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AB0033 B Cell Depletion by Rituximab in Lymphocyte Subpopupulations from Peripheral Blood in Patients with Rheumatoid Arthritis
  1. L. Merino Meléndez1,
  2. J. Lόpez Lόpez2,
  3. I. Llorente1,
  4. S. Castañeda Sanz1,
  5. F. Herrera2,
  6. T. Velasco1,
  7. J. Alvaro-Gracia1,
  8. R. García-Vicuña1,
  9. C. Muñoz-Calleja2,
  10. I. González-Άlvaro1
  1. 1Rheumatology
  2. 2Immunology, H.U. la Princesa, Madrid, Spain


Background Rheumatoid arthritis (RA) is a chronic disease that leads to inflammation of the joints and other tissues. Rituximab (Rtx) is a therapeutic monoclonal antibody directed against CD20 that induces an important depletion of B cells. Although little is known about how it modifies the homeostasis of lymphoid subpopulations, it has been successfully used in RA.

Objectives The objective of this study was to know whether Rtx modifies the ratio of the different lymphocyte subpopulations from peripheral blood in RA patients.

Methods We studied 62 RA patients that underwent treatment with Rtx because of active RA and failure to at least one previous anti-rheumatic drug. The patients were divided into those naïve for Rtx treatment (RtxN n=21) and those who had received at least one previous cycle of treatment with Rtx (RtxS n=41). Peripheral blood samples for lymphoid subpopulation analysis were obtained at different times in both RtxN and RtxS patients: before the first infusion of Rtx (baseline) and at 3, 6 and 8 months after it (T3, T6 and T8 respectively).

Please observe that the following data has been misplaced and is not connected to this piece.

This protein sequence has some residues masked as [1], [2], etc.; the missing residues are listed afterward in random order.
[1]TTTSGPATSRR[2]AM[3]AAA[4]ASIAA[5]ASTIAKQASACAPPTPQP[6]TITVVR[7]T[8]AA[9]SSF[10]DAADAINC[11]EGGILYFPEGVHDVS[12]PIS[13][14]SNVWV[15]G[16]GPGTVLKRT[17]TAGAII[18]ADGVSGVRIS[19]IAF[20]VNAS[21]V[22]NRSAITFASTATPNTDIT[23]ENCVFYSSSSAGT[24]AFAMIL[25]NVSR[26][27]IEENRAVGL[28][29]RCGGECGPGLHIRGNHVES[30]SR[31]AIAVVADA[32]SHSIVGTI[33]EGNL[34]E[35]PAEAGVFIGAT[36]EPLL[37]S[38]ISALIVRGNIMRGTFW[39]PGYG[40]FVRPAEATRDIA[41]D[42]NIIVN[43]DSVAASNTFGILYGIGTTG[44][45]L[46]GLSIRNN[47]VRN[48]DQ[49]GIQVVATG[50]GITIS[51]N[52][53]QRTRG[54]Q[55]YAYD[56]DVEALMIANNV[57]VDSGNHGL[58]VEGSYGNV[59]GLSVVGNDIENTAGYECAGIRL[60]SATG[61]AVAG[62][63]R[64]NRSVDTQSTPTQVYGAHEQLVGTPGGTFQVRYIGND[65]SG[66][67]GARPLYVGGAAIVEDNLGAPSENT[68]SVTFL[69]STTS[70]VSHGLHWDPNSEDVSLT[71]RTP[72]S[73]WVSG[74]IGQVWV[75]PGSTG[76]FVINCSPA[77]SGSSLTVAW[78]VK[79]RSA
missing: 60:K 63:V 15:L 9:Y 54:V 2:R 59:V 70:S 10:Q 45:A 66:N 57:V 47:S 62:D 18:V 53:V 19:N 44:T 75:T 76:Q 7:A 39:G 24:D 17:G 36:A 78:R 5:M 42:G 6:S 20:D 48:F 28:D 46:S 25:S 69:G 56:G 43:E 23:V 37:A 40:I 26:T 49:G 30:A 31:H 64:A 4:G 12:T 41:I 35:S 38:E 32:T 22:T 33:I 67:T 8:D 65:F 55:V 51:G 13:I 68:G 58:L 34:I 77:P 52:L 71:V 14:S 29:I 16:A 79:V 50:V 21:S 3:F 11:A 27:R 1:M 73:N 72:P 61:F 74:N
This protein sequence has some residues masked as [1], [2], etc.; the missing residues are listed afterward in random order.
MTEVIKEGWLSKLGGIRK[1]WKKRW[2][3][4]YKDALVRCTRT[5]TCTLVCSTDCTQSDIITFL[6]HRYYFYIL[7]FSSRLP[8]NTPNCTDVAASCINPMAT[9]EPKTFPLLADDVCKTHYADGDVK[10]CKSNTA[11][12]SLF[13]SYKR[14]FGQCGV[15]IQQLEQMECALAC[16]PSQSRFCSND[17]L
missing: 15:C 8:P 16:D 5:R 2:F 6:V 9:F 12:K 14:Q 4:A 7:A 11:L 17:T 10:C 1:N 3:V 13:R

We studied different combinations of molecules that allowed us to calculate the percentage of T cell subpopulations, including memory and naïve T cells, effector and central memory T cells, follicular T helper cells and regulatory T cells. In the case of B cells, we analyzed memory and naïve B cells, Marginal Zone B cells, follicular B cells and plasmablasts B cells, at each visit. Differences between groups were analyzed by ANOVA test.

Results At baseline, there was a significant difference in the percentage of a considerable number of B cell subsets. In particular, we observed an important decrease in memory B cells and an increase in follicular B cells. We also detected an increase in CD38+CD24+CD10+ B cells in RtxS.

Regarding T cell subpopulations, we only observed a significant decrease in Th17 cells and in follicular T helper cells in RtxS.

During the follow up period, the differences in T cells observed at baseline became much smaller presumably because of the effects of Rtx. At T3 only CD4 + T cells and memory T cells, defined by the absence of CD62L, were significantly lower in RtxS.

At T6, we observed an increase in the CD8+CCR6- CXCR6- subpopulation in RtxS.

At T8, as some patients had already repopulated B cell subsets, we found differences in B cells, and we detected a decrease in the CD38- B cell population. Taking into account the T cell population, we noted an increase in total T cells in RtxS with a significant decrease in effector-memory T cells.

Conclusions Depletion of B cells through Rtx treatment leads to a profound change in the subpopulations of peripheral blood B cells, due to repopulation, and also of T cells. This suggests that mature B cells play a relevant role in the homeostasis of T cells.

Acknowledgements * L. Merino and J. Lόpez have contributed equally to this work.

Disclosure of Interest None declared

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